1. Forum
  2. >
  3. Topic: German
  4. >
  5. "You are lying on me."

"You are lying on me."

Translation:Du liegst auf mir.

December 31, 2017



Why does this take the dative and not accusative please?


auf + accusative = indicating a movement ("onto"), e.g. "Ich lege die Zeitung auf den Tisch" / "I put the newspaper on the table".

auf + dative = indicating a position, e.g. "Die Zeitung liegt auf dem Tisch" / "The newspaper is lying on the table".


But you are lying on me may also mean an action in progress. So wouldnt "auf mich" also be used?


But you are lying on me may also mean an action in progress. So wouldnt "auf mich" also be used?

The accusative has nothing to do with action versus inaction.

After a two-way preposition, the accusative is used to describe the destination of a motion.

"lying" is not motion, and you can't "lie onto someone", so auf mich makes no sense here.


What about "Du lügst mich an"?


That means something completely different -- it means, "You are lying to me" (i.e. you are not telling the truth to me; you are saying something to me that is not correct) rather than "You are lying on me" (i.e. you are horizontal and are above me such that your body is resting on mine horizontally).

"lie" is ambiguous in English between "tell an untruth" and "rest horizontally", but in German, lügen and liegen are similar but distinct.


Person One: "You are lying on me."

Person Two: "That's stating the bleeding obvious."

How do you say the second bit in German?


Some possibilities:

  • Erzähl mir was Neues! (Tell me something new / something that's new to me!)
  • Schnellmerker! / Blitzmerker! (You're somebody who notices things quickly! [said sarcastically])


Is "zählen" used for both "to count" and "to tell"?

I find it cool, because in Portuguese (Br), they are both "contar". :)


No - to tell is erzählen, not just zählen.


I think I like Blitzmerker! best. Thanks ...


This is why I take Google Translate with a grain of salt! I just checked and google translate translated it to be :

"das besagt, dass die Blutung offensichtlich ist"


Because Google Translate has to take into account the possibility of partial or broken sentences...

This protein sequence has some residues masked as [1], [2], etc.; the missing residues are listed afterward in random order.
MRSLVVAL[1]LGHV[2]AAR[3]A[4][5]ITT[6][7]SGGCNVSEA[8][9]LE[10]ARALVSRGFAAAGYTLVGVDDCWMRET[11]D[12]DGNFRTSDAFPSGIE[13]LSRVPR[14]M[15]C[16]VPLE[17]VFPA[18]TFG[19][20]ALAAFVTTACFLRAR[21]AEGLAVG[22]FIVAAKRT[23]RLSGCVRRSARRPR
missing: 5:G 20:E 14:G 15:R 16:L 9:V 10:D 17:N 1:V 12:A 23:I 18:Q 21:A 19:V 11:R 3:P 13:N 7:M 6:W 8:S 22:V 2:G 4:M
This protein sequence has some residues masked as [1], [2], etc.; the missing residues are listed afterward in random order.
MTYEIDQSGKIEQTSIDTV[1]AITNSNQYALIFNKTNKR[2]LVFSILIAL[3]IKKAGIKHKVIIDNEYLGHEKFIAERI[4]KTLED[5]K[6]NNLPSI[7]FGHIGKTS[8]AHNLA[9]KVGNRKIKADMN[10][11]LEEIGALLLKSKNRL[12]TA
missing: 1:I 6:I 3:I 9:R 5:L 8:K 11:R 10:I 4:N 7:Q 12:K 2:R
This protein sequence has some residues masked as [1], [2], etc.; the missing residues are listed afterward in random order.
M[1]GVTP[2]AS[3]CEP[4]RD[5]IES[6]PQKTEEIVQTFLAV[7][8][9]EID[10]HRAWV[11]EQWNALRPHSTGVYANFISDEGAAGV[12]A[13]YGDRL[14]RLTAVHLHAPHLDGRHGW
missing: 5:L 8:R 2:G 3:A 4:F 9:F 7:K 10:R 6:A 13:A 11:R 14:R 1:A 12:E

When would I ever need to use this...


Like, when your cat lies on you?


Can't you learn anything from it and then create your own sentences? :)

I don't believe the goal here is to memorize full sentences as closed packs ready to use...


When you have a girlfriend


This means lying as telling lies, or lying as being on a bed?


This means lying as telling lies, or lying as being on a bed?

The second one. Being horizontal.

Lying as in telling lies is lügen rather than liegen.


I know it's not connected with this lection, but can someone explain me when it should be "an" and when "auf". Thanks in advance


You would use "auf" in the sense that something is on something else. (e.g. The cat is on the sofa. = Die Katze ist auf dem Sofa.) "An" can either mean at or on as in to turn something on. (e.g. I am at the table. = Ich bin an dem Tisch. OR Mach das licht an! = Turn on the light!)

Hope this helps :)


Yep, it did help, thank u :)


I wish to ask this: When is "liegst" used and when is "stehst" used? I had seen steht used in the translation of "There is a dog". So, I tried "Du stehst auf mir", it was marked wrong. Any particular situations in which each of them are used?


Technically, "Du lügst auf mir" should be accepted, right..? Du lügst, während du auf mir liegst. Das heißt, du auf mir lügst. Get it?


Rule of thumb: if you have to use the word "technically", don't expect it to work on Duolingo.

Go for the obvious translations rather than for weird ones that may or may not be "technically" correct.


Lügst would mean lying in the sense of not telling the truth, but the English sentence does not make sense like that (it should have been "You are lying to me" then). I also suspect the German should be "gegen mir", "lügen auf mir" sounds wrong to me.


the English sentence does not make sense like that (it should have been "You are lying to me" then)

Syfogidas was trying to construct a situation along the lines of "you are on top of me and you are lying = you are lying on me".

I also suspect the German should be "gegen mir"

German uses a separate word for lying to someone: jemanden anlügen. So "you are lying to me" is du lügst mich an.


Why are not the "2nd =du-form" = 'liegst' shown among the four verbforms? Two forms of the verb "liegen" are presented and also the verb "liegt". I expected to read the correct verbform ,but I only got false ones. That is not fair.


What kind of exercise was this?

Fill in the blank? A translation exercise with a "word bank" at the bottom?

I'm not sure what kind of exercise you saw.

Do you have a screenshot?

Learn German in just 5 minutes a day. For free.